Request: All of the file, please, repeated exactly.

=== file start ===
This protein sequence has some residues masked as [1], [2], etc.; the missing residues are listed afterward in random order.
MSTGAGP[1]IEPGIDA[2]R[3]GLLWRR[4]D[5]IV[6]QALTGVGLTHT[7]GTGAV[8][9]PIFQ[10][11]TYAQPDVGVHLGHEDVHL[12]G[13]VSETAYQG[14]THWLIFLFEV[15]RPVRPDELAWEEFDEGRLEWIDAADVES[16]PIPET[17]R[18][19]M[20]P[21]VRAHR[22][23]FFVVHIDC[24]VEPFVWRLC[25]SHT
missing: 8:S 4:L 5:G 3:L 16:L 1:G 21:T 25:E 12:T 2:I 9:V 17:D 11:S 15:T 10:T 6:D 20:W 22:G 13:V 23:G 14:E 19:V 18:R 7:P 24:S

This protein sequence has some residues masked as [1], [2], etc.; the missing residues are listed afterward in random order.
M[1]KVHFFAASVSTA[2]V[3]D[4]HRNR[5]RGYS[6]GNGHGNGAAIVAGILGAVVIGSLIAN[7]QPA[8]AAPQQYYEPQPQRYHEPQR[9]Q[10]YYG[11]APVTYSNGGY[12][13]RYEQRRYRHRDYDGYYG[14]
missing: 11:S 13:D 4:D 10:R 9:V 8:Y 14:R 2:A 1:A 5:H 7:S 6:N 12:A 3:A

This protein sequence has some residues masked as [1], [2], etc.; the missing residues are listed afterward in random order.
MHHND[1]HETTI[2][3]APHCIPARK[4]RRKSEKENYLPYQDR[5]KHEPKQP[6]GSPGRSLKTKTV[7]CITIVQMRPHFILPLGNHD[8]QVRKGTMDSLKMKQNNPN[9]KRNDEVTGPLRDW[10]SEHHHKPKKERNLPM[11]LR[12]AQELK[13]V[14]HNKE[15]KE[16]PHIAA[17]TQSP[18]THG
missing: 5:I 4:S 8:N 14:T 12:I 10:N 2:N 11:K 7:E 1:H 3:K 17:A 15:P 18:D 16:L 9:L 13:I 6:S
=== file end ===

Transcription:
This protein sequence has some residues masked as [1], [2], etc.; the missing residues are listed afterward in random order.
MSTGAGP[1]IEPGIDA[2]R[3]GLLWRR[4]D[5]IV[6]QALTGVGLTHT[7]GTGAV[8][9]PIFQ[10][11]TYAQPDVGVHLGHEDVHL[12]G[13]VSETAYQG[14]THWLIFLFEV[15]RPVRPDELAWEEFDEGRLEWIDAADVES[16]PIPET[17]R[18][19]M[20]P[21]VRAHR[22][23]FFVVHIDC[24]VEPFVWRLC[25]SHT
missing: 8:S 4:L 5:G 3:L 16:L 1:G 21:T 25:E 12:T 2:I 9:V 17:D 11:S 15:T 10:T 6:D 20:W 22:G 13:V 23:G 14:E 19:V 18:R 7:P 24:S

This protein sequence has some residues masked as [1], [2], etc.; the missing residues are listed afterward in random order.
M[1]KVHFFAASVSTA[2]V[3]D[4]HRNR[5]RGYS[6]GNGHGNGAAIVAGILGAVVIGSLIAN[7]QPA[8]AAPQQYYEPQPQRYHEPQR[9]Q[10]YYG[11]APVTYSNGGY[12][13]RYEQRRYRHRDYDGYYG[14]
missing: 11:S 13:D 4:D 10:R 9:V 8:Y 14:R 2:A 1:A 5:H 7:S 6:N 12:A 3:A

This protein sequence has some residues masked as [1], [2], etc.; the missing residues are listed afterward in random order.
MHHND[1]HETTI[2][3]APHCIPARK[4]RRKSEKENYLPYQDR[5]KHEPKQP[6]GSPGRSLKTKTV[7]CITIVQMRPHFILPLGNHD[8]QVRKGTMDSLKMKQNNPN[9]KRNDEVTGPLRDW[10]SEHHHKPKKERNLPM[11]LR[12]AQELK[13]V[14]HNKE[15]KE[16]PHIAA[17]TQSP[18]THG
missing: 5:I 4:S 8:N 14:T 12:I 10:N 2:N 11:K 7:E 1:H 3:K 17:A 15:P 18:D 16:L 9:L 13:I 6:S